Saturday, March 25, 2017
January 14 1909 -- Teacher Jessie M. Strickland has been subjected to a board of inquiry when some of her students made allegations against her. Most of the accusations have to do with her having an acid tongue, calling her students, among other things, liars, fools, blockheads and idiots. She allegedly told one that he would end up in a penitentiary, and another, who badly recited a passage about an apple tree, that he should be hung from one such tree. Herriman's take seems to be that a male teacher doing the same things would not have raised an eyebrow, so he points out to female teachers some other manly affectations they should avoid.
Labels: Herriman's LA Examiner Cartoons
Friday, March 24, 2017
Wish You Were Here, from the cast of "Mutt & Jeff"
One of the favorite postcards in my collection is this Kraus Manufacturing Company photo card. Although undated, we can assume it was published circa 1912. Gus Hill's production of "Mutt and Jeff", based on Bud Fisher's comic strip, debuted on Broadway in late 1911, got good reviews, and travelled extensively after its Broadway run. The reverse of the card has this very modest blurb:
The biggest success in years; houses packed to the doors and the greatest laughing show on earth, "Mutt and Jeff," written around Bud Fisher's world renowned cartoons. Direct from its successful run in New York, Chicago and Boston. Pronounced by press and public the one big novelty of the Age.
What blows me away is the amazing make-up on the actors. Usually attempts to make actors look like the characters in a comic strip ends up looking ridiculous, but these actors really do look like their comic strip counterparts. Impressive!
Labels: Wish You Were Here
Thursday, March 23, 2017
Obscurity of the Day: Sneaky Snaffles & Company
Sneaky Snaffles & Company (aka Snaffles de Sneak) is, for my money, William F. Marriner at his absolute peak of perfection. Artwise, you'll never find Marriner's stringy sinuous linework more playful and assured than this -- no wonder he inspired so many imitators. And the gags are just tremendous: in an era when 99% of all burglar strips (and there were plenty of them) maxed out their humor when the burglar got bit by the family dog, Marriner takes us all the way into Mad magazine territory, with sight gags, funny signs, and the most whacked-out moron burglar this side of Don Martin.
Sadly, Marriner lost interest in this terrific feature quite quickly. He produced it for the Philadelphia Inquirer from July 31 to October 30 1904. Thanks to Cole Johnson for the sample scans.
Wednesday, March 22, 2017
Ink-Slinger Profiles by Alex Jay: Charles A. Ogden
Charles Albert Ogden was born in St. Louis, Missouri, on July 14, 1889, according to the Missouri birth records (at Ancestry.com) and his World War I and II draft cards. His parents were William F. Ogden and Helen P. Hynes. A closer examination of the birth record revealed that Ogden had a twin brother, Edgar. Both were born at 1755 Morgan Street, probably at home.
In the 1900 U.S. Federal Census, Ogden was the youngest of five siblings, all of whom, except Ogden, a student, were working to support the family and their widow mother, a dressmaker. Edgar was not in the census. The family address was 4242 Easton Avenue in St. Louis.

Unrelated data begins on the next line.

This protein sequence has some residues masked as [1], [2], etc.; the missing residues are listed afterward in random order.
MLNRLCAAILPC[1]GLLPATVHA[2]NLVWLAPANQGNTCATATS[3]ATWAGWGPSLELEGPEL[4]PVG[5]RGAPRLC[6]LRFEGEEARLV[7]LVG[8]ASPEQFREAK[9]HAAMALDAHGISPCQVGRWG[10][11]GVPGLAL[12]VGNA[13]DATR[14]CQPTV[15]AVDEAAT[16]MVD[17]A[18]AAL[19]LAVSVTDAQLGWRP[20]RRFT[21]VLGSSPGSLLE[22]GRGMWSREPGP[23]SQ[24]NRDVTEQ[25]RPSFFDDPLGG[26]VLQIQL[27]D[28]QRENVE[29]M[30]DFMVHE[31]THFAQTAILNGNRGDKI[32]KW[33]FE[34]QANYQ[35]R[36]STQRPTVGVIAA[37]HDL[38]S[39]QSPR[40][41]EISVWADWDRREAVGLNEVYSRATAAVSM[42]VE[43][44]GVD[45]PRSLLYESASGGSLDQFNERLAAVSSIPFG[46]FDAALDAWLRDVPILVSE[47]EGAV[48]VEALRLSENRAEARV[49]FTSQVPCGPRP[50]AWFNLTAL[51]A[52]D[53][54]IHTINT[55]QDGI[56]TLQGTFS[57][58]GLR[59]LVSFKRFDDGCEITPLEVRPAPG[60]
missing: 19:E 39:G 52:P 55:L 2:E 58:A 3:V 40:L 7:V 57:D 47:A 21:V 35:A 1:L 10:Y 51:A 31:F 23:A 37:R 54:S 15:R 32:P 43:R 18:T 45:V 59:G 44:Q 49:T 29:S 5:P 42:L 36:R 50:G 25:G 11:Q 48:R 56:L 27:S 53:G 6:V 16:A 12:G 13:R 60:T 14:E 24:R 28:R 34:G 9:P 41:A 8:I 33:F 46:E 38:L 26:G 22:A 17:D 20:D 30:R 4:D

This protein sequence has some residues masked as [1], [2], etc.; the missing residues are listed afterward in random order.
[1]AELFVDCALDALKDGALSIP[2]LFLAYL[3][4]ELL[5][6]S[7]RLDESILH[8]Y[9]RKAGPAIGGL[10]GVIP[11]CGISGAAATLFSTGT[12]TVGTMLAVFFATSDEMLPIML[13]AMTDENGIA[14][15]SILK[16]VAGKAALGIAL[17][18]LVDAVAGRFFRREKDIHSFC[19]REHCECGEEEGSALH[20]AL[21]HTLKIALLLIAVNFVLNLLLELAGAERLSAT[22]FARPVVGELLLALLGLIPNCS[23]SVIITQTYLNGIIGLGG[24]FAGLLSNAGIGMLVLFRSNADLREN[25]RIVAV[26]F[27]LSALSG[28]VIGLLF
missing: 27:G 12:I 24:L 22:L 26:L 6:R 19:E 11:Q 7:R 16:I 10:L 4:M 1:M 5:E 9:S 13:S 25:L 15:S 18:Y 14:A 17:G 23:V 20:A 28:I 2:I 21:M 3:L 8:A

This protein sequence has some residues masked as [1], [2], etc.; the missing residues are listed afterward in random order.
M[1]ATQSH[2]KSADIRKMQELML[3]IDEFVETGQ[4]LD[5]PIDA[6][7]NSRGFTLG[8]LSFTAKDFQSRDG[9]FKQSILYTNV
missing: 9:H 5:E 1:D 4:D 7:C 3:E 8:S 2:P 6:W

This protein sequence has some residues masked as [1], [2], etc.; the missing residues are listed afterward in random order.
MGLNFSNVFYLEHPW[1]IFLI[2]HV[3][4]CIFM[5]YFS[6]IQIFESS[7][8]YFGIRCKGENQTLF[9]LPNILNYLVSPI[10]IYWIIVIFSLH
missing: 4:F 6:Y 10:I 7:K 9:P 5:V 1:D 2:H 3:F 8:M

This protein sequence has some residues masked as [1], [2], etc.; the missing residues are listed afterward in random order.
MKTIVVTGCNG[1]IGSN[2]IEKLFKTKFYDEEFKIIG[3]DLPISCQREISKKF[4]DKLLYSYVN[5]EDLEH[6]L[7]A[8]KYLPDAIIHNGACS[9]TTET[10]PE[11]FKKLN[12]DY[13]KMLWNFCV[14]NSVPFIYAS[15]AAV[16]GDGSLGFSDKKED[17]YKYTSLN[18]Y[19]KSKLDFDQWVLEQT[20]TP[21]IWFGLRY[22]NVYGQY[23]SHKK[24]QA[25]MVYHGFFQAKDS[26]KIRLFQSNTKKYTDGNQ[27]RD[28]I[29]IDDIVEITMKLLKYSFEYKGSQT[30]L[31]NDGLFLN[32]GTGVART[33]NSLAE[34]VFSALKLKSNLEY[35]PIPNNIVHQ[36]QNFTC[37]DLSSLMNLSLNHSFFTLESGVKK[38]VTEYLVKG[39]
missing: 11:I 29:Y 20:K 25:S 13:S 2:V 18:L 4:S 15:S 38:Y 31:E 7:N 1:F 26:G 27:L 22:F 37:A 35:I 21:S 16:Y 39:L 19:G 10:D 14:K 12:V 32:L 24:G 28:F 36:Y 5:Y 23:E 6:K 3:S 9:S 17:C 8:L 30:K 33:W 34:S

Ogden graduated from the Riddick School, June 16, 1904. Information about his art training has not been found.
St. Louis city directories for 1908 to 1910, said Ogden was an artist who resided at 3615 Lucky Street. The same address was in the 1910 census. Commercial artist Ogden, who worked for a newspaper, and second youngest brother, John, lived with their mother.
The date of Ogden’s relocation to Chicago is not known
Another Ogden production was copyrighted by the Chicago Herald in 1915.
Ogden (Charles A.) Grandpa tells the children about Memorial day. (In Chicago herald.) [12450Chicago Commerce, May 26, 1916, reported the program of humor through music, song, verse and art that included Ogden’s Cartoonagrams.
© May 30, 1915; 1 c. June 7, 1915; A 385990; Herald feature syndicate, Chicago.
According to Ogden’s World War I draft card, he was a Chicago Herald newspaper cartoonist, whose address was 4334 Ellis Avenue. He was described as being of medium height, slender build with gray eyes and dark brown hair.
On September 27, 1919, Ogden married Lola A. Woodward in Colorado Springs, Colorado, according to the State of Colorado, Division of Vital Records, Marriage Record Report.
The 1920 census said Ogden lived with his in-laws in Chicago at 7106 South Eberhart Avenue. Ogden was an advertising agent. The Cook County, Illinois, Birth Certificates Index said Ogden had a daughter, Corlita Woodward Ogden.
Advertising illustrator Ogden and his mother were tenants at 931 Sunnyside in Chicago in the 1930 census. Ogden’s ex-wife had remarried. She and daughter Corlita both had the Reich surname.
Ogden’s mother passed away November 17, 1935.
In the 1940 census, Ogden was divorced and living alone at 5220 Kenmore Avenue in Chicago. He was a freelance advertising salesman. His highest level of education was the eighth grade.
Ogden signed his World War draft card on April 27, 1942. The Chicago resident lived and worked at 4544 North Racine.
The Chicago Tribune, June 27, 1955, published a letter from Ogden who commented on the “Whistler’s Mother” painting.
At some point Ogden moved to California.
Ogden passed away April 12, 1971, in Los Angeles County, according to the California Death Index. The Social Security Death Index said his last residence was at Long Beach. Ogden was laid to rest, next to his second wife, Marie, at Forest Lawn Memorial Park.
Labels: Ink-Slinger Profiles
Tuesday, March 21, 2017
Obscurity of the Day: Cartoonagrams
In 1914 James Keeley bought the Chicago Record-Herald and Inter Ocean newspapers, and he renamed the conglomeration of the two as simply the Chicago Herald. He also livened the paper up considerably, first adding some black and white comic features, then a full fledged color comics section.